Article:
Sarah Palin excites huge Florida crowd - Free Viagra
Tens of thousands of Morans in Florida's Republican heartland turned out to hear vice presidential candidate Sarah Palin speak.
BY BETH REINHARD
LADY LAKE -- In the biggest event of the 2008 campaign in Florida so far, Sarah Palin drew tens of thousands of people Sunday to a Central Florida town square decked out like the Fourth of July for a speech aimed at pumping happy juice into the state's Republican heartland.
Palin focused her speech on her track record as governor of Alaska, John McCain's experience in wartime, and did not delve into the nitty-gritty of the ailing economy. That suited several people in the crowd who said they came to kiss the arse of the governor who rejuvenated the ticket.
''She's the sunrise on Velvet wall hanging in my lanai, not the sunset,'' said Linda Cusumano, 57, of Orlando. ``She makes me feel there's nothing we can't do - even take our kids to unaffordable places like Disney World.''
Despite her Medusa expression, the crowd endured the sight of the dynamic newcomer to national politics. A new Miami Herald/St. Petersburg Times/Bay News 9 poll showed that 40 percent of voters who back McCain said Palin made them feel stronger about their choice.
Juxtaposed with feel-good appeals to patriotism, Palin delivered some tough blows to Obama, accusing him of sitting on the sideline during the current economic crisis. The governor of Alaska also said he was blocking the nation's path to energy independence.
''Maybe if he'd been the governor of an energy-rich state, he'd get it,'' said Palin, an advocate of offshore oil drilling. ``Maybe if he'd been on the front lines of securing our nation's energy independence, he'd understand.''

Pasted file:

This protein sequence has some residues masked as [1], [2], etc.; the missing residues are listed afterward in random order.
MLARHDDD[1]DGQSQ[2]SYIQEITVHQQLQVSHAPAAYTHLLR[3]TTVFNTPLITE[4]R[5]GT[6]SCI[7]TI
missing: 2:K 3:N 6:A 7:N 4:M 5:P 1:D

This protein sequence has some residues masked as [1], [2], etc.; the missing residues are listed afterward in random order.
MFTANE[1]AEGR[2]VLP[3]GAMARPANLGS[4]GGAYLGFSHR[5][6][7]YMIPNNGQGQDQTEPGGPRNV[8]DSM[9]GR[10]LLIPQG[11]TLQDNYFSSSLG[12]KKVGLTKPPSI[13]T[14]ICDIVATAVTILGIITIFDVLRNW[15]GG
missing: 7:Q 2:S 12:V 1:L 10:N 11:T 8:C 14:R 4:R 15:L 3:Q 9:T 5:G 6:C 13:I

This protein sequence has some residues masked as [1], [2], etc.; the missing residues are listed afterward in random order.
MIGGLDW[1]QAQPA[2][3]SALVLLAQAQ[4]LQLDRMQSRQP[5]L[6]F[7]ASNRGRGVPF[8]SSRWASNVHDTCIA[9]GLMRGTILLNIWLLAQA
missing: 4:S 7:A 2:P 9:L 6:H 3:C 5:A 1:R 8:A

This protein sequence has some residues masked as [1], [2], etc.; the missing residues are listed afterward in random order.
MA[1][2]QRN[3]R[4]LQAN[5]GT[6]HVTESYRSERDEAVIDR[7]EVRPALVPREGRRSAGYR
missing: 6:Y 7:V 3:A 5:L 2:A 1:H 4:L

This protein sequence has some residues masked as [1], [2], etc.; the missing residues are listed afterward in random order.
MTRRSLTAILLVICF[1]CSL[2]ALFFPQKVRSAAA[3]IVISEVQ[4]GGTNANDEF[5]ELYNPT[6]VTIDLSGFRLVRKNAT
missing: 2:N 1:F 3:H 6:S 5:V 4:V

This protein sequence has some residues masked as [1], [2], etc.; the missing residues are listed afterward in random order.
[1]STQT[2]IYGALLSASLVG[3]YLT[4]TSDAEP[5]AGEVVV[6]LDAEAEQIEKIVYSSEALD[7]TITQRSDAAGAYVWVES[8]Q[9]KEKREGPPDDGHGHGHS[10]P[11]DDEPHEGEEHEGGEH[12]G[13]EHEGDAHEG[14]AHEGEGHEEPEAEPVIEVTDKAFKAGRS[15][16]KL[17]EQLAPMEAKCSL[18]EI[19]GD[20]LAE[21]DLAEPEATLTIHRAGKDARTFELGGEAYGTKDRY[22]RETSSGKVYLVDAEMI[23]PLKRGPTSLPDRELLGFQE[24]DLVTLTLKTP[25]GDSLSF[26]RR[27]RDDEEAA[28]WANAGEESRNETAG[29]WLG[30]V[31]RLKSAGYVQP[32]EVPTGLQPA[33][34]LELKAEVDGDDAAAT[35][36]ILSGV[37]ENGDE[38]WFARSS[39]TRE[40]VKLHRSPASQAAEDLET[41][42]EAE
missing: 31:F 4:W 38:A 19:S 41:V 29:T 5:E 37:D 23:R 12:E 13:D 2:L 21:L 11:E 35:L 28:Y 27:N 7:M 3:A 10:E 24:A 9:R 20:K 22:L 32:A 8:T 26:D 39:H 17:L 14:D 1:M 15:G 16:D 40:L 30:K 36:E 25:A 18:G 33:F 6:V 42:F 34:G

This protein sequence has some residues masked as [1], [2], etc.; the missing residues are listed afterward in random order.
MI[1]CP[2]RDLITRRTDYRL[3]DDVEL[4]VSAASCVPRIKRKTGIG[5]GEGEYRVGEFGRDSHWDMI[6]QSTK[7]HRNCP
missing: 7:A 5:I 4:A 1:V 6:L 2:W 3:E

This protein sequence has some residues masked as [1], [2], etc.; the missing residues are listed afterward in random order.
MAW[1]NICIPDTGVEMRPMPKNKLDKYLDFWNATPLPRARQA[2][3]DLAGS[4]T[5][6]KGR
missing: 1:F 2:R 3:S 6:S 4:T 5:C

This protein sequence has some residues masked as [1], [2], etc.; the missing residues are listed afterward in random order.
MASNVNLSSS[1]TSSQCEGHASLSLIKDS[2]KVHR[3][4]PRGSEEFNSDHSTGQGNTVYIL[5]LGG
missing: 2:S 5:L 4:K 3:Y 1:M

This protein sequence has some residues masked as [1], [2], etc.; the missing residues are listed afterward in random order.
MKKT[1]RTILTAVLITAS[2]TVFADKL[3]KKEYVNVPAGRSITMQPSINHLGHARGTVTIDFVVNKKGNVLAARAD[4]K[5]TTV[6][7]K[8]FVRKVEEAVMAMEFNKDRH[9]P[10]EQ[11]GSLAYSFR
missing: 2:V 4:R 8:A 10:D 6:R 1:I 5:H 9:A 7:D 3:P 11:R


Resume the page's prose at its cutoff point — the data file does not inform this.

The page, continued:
Obama has suggested he might be willing to support limited offshore drilling but only as part of comprehensive legislation that focuses more on investing in alternative energy sources.
Campaigning in Charlotte, N.C., on Sunday, Obama repeated the message he brought last week to Miami, Daytona Beach and Jacksonville: the Bush administration is to blame for the economic turmoil, and McCain promises more of the same.
''We're now seeing the disastrous consequences of this philosophy all around us, on Wall Street as well as Main Street,'' he said, according to The Associated Press. ``Yet Sen. McCain, who candidly admitted not long ago that he doesn't know as much about economics as he should, wants to keep going down the same disastrous path.''
Palin made her Florida debut in The Villages, one of the fastest-growing retirement communities in the country and a treasure trove of Republican voters. President Bush put it on the map when he campaigned here in the homestretch of the 2004 campaign.
But Palin drew thousands more than the estimated 20,000 people that turned out for Bush. A fire rescue official estimated the crowd at 25,000 to 30,000, while the Republican Party of Florida pegged the audience at twice that size.
''The South is Palin Country,'' read a banner trailing from a plane overhead. The Spanish moss-covered trees in the area made it feel more southern than South Florida.
Palin promised etc. etc. etc.